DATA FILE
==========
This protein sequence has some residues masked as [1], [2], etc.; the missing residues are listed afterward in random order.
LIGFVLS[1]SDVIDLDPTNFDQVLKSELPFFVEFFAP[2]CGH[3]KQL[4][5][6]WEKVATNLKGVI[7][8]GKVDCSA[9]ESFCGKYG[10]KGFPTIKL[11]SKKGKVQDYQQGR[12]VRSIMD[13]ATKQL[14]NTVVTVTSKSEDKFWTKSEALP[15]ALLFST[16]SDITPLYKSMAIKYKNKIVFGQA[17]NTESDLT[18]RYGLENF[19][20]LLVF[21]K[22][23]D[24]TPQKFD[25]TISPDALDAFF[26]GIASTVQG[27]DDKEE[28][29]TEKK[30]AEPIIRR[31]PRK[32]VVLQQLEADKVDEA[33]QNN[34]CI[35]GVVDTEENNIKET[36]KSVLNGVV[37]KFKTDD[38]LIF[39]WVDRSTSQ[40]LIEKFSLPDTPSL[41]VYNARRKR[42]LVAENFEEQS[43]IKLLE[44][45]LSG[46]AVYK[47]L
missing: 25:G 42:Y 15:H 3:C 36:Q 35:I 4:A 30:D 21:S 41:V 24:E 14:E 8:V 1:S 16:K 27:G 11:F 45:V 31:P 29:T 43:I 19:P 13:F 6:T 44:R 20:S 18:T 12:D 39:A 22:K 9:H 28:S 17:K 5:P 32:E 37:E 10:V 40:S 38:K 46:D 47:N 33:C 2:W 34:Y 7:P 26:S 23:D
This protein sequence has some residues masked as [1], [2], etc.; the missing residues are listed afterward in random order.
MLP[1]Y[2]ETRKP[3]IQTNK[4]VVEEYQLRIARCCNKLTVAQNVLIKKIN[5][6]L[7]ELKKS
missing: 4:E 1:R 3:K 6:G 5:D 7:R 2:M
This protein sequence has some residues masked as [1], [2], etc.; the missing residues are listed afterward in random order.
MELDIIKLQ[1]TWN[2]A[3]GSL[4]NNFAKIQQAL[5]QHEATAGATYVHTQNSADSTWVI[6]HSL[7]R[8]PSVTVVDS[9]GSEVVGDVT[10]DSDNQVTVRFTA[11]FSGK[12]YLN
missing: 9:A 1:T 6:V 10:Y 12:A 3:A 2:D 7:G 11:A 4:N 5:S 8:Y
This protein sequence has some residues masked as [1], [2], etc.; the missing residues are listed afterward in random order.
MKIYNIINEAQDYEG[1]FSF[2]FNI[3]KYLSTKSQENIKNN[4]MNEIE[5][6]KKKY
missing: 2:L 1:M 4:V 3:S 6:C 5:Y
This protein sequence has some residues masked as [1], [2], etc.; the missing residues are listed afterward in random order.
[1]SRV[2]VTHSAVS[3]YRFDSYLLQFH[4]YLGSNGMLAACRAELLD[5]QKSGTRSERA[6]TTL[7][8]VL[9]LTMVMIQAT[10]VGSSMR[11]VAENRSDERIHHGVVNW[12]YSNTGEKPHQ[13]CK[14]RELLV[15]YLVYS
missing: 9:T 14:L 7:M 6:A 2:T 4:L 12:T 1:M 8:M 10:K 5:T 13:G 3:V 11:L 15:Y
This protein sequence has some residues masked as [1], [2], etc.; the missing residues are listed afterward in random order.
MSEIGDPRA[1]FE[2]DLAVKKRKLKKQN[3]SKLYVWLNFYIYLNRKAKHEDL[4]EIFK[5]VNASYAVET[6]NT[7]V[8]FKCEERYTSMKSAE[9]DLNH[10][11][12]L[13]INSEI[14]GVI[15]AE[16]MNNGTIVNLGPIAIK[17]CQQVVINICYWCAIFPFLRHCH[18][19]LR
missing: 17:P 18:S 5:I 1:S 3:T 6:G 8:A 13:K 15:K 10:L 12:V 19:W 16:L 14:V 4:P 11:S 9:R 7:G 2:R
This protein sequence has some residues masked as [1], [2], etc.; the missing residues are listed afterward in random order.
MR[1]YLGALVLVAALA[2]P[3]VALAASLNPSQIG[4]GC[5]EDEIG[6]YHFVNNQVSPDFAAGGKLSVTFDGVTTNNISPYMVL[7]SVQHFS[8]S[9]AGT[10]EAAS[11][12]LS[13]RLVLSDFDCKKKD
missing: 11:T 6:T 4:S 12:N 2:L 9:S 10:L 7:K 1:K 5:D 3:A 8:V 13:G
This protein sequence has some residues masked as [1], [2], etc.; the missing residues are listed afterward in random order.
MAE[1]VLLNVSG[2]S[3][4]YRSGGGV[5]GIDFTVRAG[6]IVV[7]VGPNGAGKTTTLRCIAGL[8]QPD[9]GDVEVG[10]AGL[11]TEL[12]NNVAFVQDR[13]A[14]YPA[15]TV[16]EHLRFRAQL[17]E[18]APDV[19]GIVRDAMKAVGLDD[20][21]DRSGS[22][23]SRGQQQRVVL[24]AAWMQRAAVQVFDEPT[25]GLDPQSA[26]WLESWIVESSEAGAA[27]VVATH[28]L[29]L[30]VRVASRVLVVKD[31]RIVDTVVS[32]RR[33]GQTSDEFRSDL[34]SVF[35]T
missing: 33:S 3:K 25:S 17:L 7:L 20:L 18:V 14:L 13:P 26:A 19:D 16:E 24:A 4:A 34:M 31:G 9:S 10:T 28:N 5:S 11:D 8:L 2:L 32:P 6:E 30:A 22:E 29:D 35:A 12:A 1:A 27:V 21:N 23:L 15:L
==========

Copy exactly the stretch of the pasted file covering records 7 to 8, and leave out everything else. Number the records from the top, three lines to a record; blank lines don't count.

This protein sequence has some residues masked as [1], [2], etc.; the missing residues are listed afterward in random order.
MR[1]YLGALVLVAALA[2]P[3]VALAASLNPSQIG[4]GC[5]EDEIG[6]YHFVNNQVSPDFAAGGKLSVTFDGVTTNNISPYMVL[7]SVQHFS[8]S[9]AGT[10]EAAS[11][12]LS[13]RLVLSDFDCKKKD
missing: 11:T 6:T 4:S 12:N 2:L 9:S 10:L 7:K 1:K 5:D 3:A 8:V 13:G
This protein sequence has some residues masked as [1], [2], etc.; the missing residues are listed afterward in random order.
MAE[1]VLLNVSG[2]S[3][4]YRSGGGV[5]GIDFTVRAG[6]IVV[7]VGPNGAGKTTTLRCIAGL[8]QPD[9]GDVEVG[10]AGL[11]TEL[12]NNVAFVQDR[13]A[14]YPA[15]TV[16]EHLRFRAQL[17]E[18]APDV[19]GIVRDAMKAVGLDD[20][21]DRSGS[22][23]SRGQQQRVVL[24]AAWMQRAAVQVFDEPT[25]GLDPQSA[26]WLESWIVESSEAGAA[27]VVATH[28]L[29]L[30]VRVASRVLVVKD[31]RIVDTVVS[32]RR[33]GQTSDEFRSDL[34]SVF[35]T
missing: 33:S 3:K 25:S 17:L 7:L 20:L 18:V 14:L 13:P 26:A 19:D 16:E 24:A 4:A 34:M 31:G 9:S 10:T 28:N 5:S 11:D 8:L 2:L 32:P 6:E 30:A 22:E 29:D 35:A 12:A 1:A 27:V 21:N 23:L 15:L